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Author Topic: [IMVU] How to make custom avatar poses (Blender FBX)  (Read 263 times)

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Offline kat

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[IMVU] How to make custom avatar poses (Blender FBX)
« on: September 20, 2017, 11:38:41 PM »

For further "How to..." see "How to make & import Custom Poses using FBX".
Starter file/s - download Blender/FBX starter files for IMVU here.

Transcript (E&EO).

The process of making custom avatar poses is relatively straightforward; with the avatar file open in BLender, a pose is created which is then exported to FBX. On import to IMVU an appropriate 'action' is created that triggers the pose automatically or manually by typing a special word or phrase.

To create a stand-alone pose, one that's not associated with any other items, with the avatar file open ensure "Pose Mode" is active, left-click in the "Action Editor" timeline at frame one to set, then right-click the bones associated with the pose being created, for example moving the arm bones to make a 'nomnom' pose that makes the avatar look like they are stuffing a doughnut into their mouth, and using the "Rotate" manipulator, left-click drag the coloured axis indicators to spin and twist the selection around its local origin. Repeat along the bone chain, taking care to avoid the mesh collapsing in on itself due to over-manipulating a given bone.

Once a bone or set of bones have been manipulated into position, from the "Pose" menu select "Animation", "Insert Keyframe", then "LocRot" from the "Insert Keyframe Menu" list ("Pose » Animation » Insert Keyframe » LocRot"). A set of keyframe markers will appear in the "Action Editor" timeline. For 'static' poses that make the avatar appear frozen, once this initial frame is marked, left-click the timeline to set another frame, at frame ten for example, and again "Insert" the pose; "Pose", "Animation", "Insert Keyframe", "LocRot". This duplicates the pose across several frames.

Left-click again a few frames along the timeline, at frame twenty for example, and from the "Pose" menu select "Clear Transform", "All" ("Clear Transform » All"). Insert a final keyframe of this reset pose; "Pose", "Animation", "Insert Keyframe", "LocRot". to finish the action. Left-click dragging the timeline slider back-and-forth now will show the avatar pose transform from one pose to another, this change is important for FBX export.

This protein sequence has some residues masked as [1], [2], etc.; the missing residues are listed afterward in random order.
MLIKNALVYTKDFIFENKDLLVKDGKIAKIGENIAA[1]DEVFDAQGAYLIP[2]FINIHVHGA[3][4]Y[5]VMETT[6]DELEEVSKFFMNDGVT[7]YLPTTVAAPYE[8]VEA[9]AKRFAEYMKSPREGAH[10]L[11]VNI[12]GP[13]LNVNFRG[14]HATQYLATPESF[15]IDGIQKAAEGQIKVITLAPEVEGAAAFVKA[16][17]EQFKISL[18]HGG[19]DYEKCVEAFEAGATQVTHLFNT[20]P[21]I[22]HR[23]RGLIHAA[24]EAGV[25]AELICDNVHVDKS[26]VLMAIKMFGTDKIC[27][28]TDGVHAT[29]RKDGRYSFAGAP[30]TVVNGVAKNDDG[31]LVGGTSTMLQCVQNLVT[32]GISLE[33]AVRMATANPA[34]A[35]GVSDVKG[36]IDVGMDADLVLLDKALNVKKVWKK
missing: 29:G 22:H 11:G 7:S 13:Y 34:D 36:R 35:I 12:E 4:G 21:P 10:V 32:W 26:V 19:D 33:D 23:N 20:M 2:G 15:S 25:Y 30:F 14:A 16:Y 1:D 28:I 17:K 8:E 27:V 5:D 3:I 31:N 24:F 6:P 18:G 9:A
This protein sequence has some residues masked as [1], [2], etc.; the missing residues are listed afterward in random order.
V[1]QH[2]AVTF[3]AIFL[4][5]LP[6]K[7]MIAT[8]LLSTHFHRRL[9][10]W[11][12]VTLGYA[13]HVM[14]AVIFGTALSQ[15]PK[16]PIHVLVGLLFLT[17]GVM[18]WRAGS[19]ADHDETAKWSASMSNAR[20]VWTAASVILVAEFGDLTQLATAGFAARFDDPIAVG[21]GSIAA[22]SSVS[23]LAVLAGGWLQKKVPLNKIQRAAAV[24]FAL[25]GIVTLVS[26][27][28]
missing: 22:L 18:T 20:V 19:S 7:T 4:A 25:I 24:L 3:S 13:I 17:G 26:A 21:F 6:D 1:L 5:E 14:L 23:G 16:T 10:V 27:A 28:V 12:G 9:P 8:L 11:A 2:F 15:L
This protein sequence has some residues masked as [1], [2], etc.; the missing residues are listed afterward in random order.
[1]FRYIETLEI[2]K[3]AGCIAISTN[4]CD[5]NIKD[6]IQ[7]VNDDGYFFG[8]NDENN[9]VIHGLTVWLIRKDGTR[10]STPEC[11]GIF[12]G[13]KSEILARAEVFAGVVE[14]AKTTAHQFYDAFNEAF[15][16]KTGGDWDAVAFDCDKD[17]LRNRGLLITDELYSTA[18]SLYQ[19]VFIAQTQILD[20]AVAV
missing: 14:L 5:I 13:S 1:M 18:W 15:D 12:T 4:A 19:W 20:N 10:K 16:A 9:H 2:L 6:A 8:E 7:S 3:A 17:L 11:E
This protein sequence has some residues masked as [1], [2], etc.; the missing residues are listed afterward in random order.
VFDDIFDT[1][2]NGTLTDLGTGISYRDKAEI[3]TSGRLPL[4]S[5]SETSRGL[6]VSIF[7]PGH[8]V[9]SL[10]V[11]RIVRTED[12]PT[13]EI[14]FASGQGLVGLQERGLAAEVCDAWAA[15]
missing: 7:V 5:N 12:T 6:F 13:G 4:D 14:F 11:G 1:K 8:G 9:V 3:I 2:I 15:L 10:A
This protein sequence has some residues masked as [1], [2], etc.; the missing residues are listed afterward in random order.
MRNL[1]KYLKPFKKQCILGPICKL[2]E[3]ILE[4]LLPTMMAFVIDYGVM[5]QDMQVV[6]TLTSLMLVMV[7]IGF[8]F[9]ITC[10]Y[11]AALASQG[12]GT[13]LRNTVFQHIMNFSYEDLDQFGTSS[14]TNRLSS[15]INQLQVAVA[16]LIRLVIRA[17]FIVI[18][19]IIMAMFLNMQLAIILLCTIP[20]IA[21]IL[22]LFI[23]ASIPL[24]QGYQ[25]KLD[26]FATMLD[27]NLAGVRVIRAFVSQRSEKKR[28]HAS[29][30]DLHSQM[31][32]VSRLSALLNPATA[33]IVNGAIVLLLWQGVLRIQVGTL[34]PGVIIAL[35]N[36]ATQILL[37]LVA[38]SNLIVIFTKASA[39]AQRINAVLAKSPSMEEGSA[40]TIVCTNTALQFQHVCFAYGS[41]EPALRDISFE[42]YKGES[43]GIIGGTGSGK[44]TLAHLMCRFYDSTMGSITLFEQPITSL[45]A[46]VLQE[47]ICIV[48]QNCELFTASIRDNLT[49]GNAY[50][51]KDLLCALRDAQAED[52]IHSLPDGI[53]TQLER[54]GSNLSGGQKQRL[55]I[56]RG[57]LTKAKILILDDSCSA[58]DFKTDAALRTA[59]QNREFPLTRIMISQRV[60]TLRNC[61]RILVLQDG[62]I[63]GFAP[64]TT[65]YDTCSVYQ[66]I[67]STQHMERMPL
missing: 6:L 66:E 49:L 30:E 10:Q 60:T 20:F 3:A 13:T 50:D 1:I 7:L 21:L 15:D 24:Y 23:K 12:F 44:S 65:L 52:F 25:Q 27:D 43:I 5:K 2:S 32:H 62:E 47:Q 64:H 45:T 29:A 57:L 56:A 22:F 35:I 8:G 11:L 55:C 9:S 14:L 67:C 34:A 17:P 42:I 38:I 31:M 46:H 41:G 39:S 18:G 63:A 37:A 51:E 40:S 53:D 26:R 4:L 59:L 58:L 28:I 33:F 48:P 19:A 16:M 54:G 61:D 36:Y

To export, toggle into "Object Mode" from "Pose Mode" ("Ctrl+TAB") then select "File", "Export", "FBX" ("File » Export » FBX (.fbx)"). In the File Browser that appears change the file name and save location as required, in "Armatures" deselect "Add Leaf Bones" then click "Export FBX" top-right. Blender will save an FBX file ready for import into IMVU.

To import the pose, in IMVU derive from the appropriate product and once loaded click the "fbx import" tab, then on the "load fbx" button top-left of the section. A File Browser will appear. Browser to and select the saved FBX file and click "Open". In the "Select Skeleton Root" pop-up that appears select the skeleton associated with the pose and click "Configure FBX" to load the data into the importer.

Here a number of subsections will list the files components under "Skeleton", "Meshes", "Animations" and "Morphs" depending on what was included at export from Blender, for poses an entry under "Animations/Actions" will be shown. Make sure this is selected then click the "Import" button to convert the file, then finally click "Apply Changes" making it ready for assignment to an "action" as normal.

Depending in the product derivation, to add the now available pose, create a new "action" in the "actions" tab by clicking the "Add" button, give the action a "Trigger", for example "nomnom"; set the "Type" to "Avatar"; enter a value in "#ensembles played" that reflects whether the pose plays a fixed number of times or infinitely, and change "After Playing" to "Pick same ensemble". Then in the "Skeletal Animation" section below, select the imported pose file from the XAF drop-down list; change "Composition" to "Replace" and set a "Loop start" and "end" point that matches the pose frames previously marked in Blender, for example frames "2" and "9". Then set "#loops" to "0" to loop infinitely.

Click "Apply Changes", test, then save and publish.



 

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